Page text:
An USAF F-15C Eagle from RAF Lakenheath earlier this year during the Icelandic Air Policing. Here it performs a simulated intercept of a USAF KC-135 Stratotanker, deployed from RAF Mildenhall, England, while flying over Iceland on 21 November 2013 ( (Image 1st Lt. Leah Davis © USAF)

American Eagles go Baltic

An  USAF F-15C Eagle from RAF Lakenheath earlier this year during the Icelandic Air Policing. Here it performs a simulated intercept of a USAF KC-135 Stratotanker, deployed from RAF Mildenhall, England, while flying over Iceland on 21 November 2013  ( (Image 1st Lt. Leah Davis © USAF)
An USAF F-15C Eagle from RAF Lakenheath earlier this year during the Icelandic Air Policing. Here it performs a simulated intercept of a USAF KC-135 Stratotanker, deployed from RAF Mildenhall, England, while flying over Iceland on 21 November 2013 ( (Image 1st Lt. Leah Davis © USAF)

As of today, 30 December 2013, the US Air Force will try to protect NATO’s Baltic flank with four McDonnell Douglas (Boeing) F-15C Eagle fighter jets.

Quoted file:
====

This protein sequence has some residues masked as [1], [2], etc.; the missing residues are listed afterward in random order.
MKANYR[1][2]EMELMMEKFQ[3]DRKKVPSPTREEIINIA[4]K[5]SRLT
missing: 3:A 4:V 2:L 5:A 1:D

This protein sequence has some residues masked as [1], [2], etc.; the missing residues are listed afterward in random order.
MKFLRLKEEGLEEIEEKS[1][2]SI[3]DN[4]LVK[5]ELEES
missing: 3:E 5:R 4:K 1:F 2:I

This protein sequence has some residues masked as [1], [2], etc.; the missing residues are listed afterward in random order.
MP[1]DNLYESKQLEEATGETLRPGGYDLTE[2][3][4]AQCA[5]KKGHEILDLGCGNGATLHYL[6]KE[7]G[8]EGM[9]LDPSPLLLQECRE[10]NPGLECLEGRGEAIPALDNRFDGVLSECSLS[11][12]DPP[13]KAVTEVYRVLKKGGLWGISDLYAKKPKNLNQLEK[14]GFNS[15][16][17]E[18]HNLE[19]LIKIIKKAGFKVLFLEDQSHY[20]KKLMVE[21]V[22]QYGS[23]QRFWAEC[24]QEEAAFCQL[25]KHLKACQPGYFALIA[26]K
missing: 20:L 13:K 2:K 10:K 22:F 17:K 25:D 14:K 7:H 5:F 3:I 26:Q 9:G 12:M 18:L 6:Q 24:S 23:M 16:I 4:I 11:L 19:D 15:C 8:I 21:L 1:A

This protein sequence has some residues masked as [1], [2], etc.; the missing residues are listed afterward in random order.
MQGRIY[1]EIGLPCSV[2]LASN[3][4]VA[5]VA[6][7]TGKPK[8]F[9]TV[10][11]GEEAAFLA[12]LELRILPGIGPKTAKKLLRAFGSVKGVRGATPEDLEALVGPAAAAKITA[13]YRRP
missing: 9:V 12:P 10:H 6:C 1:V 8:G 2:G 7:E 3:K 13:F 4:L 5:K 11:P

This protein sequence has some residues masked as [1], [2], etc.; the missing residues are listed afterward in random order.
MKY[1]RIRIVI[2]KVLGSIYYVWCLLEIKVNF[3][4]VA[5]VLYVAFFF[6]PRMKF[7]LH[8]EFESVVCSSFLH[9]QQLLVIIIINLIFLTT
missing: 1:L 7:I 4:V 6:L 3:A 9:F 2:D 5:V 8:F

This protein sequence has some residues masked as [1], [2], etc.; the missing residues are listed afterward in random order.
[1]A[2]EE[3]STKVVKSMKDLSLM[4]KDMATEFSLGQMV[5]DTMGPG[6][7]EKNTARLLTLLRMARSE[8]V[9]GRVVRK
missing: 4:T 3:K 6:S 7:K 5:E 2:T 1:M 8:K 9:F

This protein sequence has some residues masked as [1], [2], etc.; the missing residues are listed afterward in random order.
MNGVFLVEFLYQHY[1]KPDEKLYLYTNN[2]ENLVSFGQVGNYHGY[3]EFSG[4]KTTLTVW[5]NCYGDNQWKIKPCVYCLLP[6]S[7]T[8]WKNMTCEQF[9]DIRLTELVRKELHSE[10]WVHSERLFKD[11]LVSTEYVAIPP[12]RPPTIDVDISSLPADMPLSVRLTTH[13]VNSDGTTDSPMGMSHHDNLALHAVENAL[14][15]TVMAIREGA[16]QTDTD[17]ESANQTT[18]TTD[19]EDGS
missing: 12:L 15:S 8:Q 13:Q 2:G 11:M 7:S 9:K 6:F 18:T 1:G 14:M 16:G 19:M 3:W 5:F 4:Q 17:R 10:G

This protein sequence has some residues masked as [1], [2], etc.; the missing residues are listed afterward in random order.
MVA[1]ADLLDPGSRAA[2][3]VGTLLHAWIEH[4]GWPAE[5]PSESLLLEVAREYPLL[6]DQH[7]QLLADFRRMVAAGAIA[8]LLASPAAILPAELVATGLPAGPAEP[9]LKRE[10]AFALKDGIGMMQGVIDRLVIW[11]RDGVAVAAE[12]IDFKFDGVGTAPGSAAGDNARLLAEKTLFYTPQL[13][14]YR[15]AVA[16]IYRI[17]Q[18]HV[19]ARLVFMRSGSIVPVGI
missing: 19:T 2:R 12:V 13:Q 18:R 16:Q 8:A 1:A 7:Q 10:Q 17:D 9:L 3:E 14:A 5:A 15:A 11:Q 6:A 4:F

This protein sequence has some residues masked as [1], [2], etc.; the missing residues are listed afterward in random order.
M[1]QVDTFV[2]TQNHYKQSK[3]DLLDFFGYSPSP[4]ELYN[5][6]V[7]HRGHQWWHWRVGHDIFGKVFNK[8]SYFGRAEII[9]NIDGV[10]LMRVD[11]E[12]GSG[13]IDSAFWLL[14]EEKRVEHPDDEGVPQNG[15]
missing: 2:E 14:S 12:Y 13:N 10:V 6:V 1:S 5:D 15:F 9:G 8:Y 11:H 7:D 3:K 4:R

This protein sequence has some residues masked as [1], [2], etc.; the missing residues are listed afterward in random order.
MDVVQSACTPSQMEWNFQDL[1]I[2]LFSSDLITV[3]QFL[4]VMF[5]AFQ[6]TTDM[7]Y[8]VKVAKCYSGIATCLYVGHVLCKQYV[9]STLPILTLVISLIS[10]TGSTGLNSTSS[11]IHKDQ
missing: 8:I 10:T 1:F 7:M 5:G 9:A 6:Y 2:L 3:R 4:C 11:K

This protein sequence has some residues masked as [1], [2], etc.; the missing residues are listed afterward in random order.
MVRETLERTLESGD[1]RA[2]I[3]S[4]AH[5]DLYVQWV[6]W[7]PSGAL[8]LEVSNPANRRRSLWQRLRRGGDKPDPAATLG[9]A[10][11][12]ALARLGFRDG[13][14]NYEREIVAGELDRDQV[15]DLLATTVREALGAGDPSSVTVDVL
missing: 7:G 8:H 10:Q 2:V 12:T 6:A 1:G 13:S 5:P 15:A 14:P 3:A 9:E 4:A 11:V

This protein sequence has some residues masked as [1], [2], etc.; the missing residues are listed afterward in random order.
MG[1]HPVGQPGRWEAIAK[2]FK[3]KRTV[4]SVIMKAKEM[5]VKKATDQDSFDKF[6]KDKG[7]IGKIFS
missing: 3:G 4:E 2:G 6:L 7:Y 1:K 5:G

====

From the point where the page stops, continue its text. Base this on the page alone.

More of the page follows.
The Americans from the 48th Fighter Group out of RAF Lakenheath take over the Baltic Air Policing task from Belgian Air Component F-16AM Fighting Falcons, which were the successors of the French Mirage F1s in the air defence mission that rotates amongst NATO members.

Lithuania
From Šiauliai Airbase in Lithuania every USAF Eagle pilot will fly about 20 hours per month, three months in a row, with 320 flight hours for the entire mission. NATO’s detachment of fighter jets in Lithuania regularly intercepts or shadows Russian military aircraft over the Baltic Sea. NATO provides a similar air policing detachment to Iceland, where it were also USAF F-15Cs that patrolled the skies during the last few months.

Estonia
The former Soviet Baltic states of Estonia, Latvia and Lithuania are since 2004 part of NATO. Since they lack proper air defence assets themselves, other NATO members jump in on the joint task to protect the aerospace of its member nations. The same defence agreement also counts for the NATO countries of Luxemburg, Iceland and Slovenia who all lack fighter aircraft. As of 2015 NATO is considering a second base of operations: Ämari in Estonia.

Supersonic boom
A fun side-note from Estononian newspaper Postimees: for the first time since it gained independence in 1991 Estonia recorded a supersonic boom in its skies on 6 November 2013. It was caused by exercising NATO aircraft that flew at an estimated 28,000 feet over the Viljandi and Valga counties.

Source: NATO / USAF / Lithuanian Ministry of Defence / Postimees

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